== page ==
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Christmas was always a big deal around my house when I was growing up.  My Mum loves (and I mean LOVES) Christmas.  She goes all out with her decorating.  Our house inside and out always looked very festive it was impossible not to get into the Christmas spirit.  There were several things we did every year, traditions that made the season familiar and wonderful.  Christmas just wouldn’t be Christmas without these traditions and I want to pass them on to Maya so that when she grows up and moves into her own home and has her own family she’ll think back on Christmases when she was growing up with the same fondness that I look back on my childhood Christmases.

One of my favorite Christmas traditions was getting a new Christmas ornament every year.  The ornament was always fondly picked out my my Mum and always captured each of us perfectly.  The ornament when we were really young was tapped to our big gift from Santa with the gift tag.  Later is was usually in our stocking.  I still use these ornaments every year to decorate my Christmas tree and have so much fun reminiscing as I put each ornament on the tree.  I’ve already started passing this tradition on to Maya, she has two ornaments that were very fondly picked out just for her.  I hope she loves this tradition as much as I do.

Another tradition that I loved and have already started passing on to Maya is the Christmas jammies and “the holding empty stocking” picture in said jammies.  Every year my Mum would buy us each a new pair of Christmas pajammas.  She would give us the new jammies on Christmas Eve when we got home from the Christmas Eve service at our church.   We would all don our new jammies and my Mum would get ready to take our yearly “hold our empty stocking” picture.  We would all grab our stockings and sit down in front of the Christmas tree and my Mum would take a picture.  The pictures always turned out so well, I think because we were all so happy and excited about what the next day would bring.  Maya’s Christmas jammies are sitting in my closet waiting for Christmas Eve when she will proudly wear them and get her picture taken.  Who doesn’t love a new pair of warm Christmas jammies.

The next Christmas tradition that I hope to pass on once we start having Christmases at home instead of traveling, is my Mum’s Christmas morning ritual tradition.  As a child this next tradition used drive us all crazy, but looking back on it I realize how awesome it was.  Every Christmas morning we would all get up and rush to the tree.  We would open the gifts in our stockings and our big Santa gift.  Once we were done my Mum would put a halt to the gift opening so that we could all head to the kitchen for a yummy pancake breakfast.  Although it was tough to leave our presents behind and sit through a whole breakfast, but I loved those breakfasts.  We were all so happy and had such fun talking about the gifts we had received from Santa.  I can’t wait to be at home for a Christmas so I can introduce her to this favorite of Christmas traditions.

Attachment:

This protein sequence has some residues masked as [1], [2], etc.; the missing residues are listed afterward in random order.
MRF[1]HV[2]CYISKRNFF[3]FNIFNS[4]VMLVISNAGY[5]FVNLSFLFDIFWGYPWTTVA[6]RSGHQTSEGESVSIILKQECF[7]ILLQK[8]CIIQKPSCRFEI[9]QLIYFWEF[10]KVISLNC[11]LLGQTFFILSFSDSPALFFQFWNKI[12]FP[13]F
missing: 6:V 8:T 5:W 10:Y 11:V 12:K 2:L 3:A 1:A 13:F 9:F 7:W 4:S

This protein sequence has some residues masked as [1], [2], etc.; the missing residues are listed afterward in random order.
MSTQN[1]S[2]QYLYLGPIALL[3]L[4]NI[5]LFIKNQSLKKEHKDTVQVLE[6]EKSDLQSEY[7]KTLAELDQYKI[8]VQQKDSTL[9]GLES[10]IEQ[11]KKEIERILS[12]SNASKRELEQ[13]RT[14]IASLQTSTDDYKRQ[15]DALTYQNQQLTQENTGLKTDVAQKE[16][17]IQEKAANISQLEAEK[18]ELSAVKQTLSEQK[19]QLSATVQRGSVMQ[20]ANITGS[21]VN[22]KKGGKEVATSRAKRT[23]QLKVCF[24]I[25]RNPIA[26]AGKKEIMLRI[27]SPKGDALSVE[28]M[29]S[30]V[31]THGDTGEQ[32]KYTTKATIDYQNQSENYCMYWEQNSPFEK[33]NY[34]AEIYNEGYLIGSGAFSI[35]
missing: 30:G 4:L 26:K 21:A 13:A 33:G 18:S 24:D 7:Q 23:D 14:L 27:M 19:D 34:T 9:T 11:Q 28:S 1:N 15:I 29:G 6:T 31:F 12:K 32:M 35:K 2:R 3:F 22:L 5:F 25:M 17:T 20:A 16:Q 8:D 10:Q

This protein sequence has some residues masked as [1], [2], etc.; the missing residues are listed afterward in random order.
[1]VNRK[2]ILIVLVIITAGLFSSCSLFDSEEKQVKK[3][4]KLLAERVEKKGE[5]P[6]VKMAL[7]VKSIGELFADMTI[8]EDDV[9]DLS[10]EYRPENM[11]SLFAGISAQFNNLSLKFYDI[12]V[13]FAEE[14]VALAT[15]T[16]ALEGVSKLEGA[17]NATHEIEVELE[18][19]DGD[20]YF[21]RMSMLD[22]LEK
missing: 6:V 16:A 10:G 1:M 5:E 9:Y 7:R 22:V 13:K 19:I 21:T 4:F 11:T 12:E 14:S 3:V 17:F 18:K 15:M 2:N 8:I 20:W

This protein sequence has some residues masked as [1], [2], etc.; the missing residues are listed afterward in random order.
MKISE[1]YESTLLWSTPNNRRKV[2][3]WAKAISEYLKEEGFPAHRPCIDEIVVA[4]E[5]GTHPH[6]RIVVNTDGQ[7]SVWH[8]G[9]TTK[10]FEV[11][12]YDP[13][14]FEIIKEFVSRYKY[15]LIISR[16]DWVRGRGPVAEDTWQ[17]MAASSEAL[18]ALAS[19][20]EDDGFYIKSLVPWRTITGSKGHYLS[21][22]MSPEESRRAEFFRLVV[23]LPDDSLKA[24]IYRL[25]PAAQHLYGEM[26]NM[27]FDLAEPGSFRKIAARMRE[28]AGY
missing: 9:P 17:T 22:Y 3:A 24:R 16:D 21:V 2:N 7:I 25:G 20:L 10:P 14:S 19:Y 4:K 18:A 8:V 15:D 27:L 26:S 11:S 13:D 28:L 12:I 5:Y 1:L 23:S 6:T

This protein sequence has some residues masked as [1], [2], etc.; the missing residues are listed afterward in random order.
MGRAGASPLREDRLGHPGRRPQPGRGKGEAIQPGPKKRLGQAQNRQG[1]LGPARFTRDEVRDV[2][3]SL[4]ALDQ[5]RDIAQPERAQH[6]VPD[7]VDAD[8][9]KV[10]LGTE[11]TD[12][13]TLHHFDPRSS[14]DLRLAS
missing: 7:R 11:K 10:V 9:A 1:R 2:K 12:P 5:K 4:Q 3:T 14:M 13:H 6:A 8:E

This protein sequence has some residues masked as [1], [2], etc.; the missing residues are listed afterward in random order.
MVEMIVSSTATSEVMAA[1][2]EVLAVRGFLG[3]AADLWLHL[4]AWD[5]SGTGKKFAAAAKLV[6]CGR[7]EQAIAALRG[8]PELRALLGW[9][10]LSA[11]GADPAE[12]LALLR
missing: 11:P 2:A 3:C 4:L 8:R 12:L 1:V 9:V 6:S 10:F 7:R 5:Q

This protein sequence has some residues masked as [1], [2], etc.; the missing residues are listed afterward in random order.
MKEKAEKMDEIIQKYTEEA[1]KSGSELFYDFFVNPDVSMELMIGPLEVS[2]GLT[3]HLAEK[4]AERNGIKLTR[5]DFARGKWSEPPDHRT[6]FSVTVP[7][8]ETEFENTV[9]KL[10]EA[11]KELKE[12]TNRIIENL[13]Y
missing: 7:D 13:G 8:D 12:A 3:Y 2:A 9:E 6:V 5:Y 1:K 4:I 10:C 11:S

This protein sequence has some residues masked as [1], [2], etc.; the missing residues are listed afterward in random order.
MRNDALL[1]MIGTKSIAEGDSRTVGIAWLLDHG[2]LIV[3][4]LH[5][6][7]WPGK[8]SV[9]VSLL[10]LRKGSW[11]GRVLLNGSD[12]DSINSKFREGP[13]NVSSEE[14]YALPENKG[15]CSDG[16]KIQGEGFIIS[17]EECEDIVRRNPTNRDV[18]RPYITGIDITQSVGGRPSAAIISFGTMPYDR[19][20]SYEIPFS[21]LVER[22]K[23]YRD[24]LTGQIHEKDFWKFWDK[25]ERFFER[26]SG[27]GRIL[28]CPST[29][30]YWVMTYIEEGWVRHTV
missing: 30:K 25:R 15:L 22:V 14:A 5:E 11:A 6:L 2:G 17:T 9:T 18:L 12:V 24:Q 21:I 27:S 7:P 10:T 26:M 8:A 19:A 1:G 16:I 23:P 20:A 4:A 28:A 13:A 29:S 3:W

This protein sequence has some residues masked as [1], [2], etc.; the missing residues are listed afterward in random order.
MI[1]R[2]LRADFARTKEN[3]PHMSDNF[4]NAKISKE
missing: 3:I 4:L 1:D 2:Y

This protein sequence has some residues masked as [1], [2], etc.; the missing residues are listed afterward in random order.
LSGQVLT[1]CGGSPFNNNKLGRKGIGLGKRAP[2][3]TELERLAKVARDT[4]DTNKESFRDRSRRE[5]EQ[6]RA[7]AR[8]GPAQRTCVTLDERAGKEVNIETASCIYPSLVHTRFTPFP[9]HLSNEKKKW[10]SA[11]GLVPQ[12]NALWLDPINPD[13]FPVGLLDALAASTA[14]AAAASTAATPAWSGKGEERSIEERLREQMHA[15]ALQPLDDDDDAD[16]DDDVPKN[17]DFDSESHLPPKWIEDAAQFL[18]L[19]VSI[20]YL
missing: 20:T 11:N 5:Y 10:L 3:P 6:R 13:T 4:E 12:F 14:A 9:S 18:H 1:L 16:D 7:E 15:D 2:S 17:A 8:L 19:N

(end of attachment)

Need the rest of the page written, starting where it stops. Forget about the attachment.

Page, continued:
There are so many Christmas traditions I want to share with Maya, but those are a few of my very favorites.  I hope she loves them as much as I do and I look forward to developing our own traditions, like making a gingerbread house every year 😉

Last week a US federal special court ruled that there was no scientific evidence to support a link between the MMR (measles, mumps and rubella) vaccine and autism. In their ruling the court stated “it was abundantly clear that petitioners’ theories of causation were speculative and unpersuasive” and went on to say “the weight of scientific research and authority was simply more persuasive on nearly every point in contention.” The ruling was well received and applauded by the scientific and health communities. The families of those making claims to the VICP (vaccine injury compensation program) were disappointed with the ruling and continue to stand behind their claims that the MMR vaccine caused their children’s autism.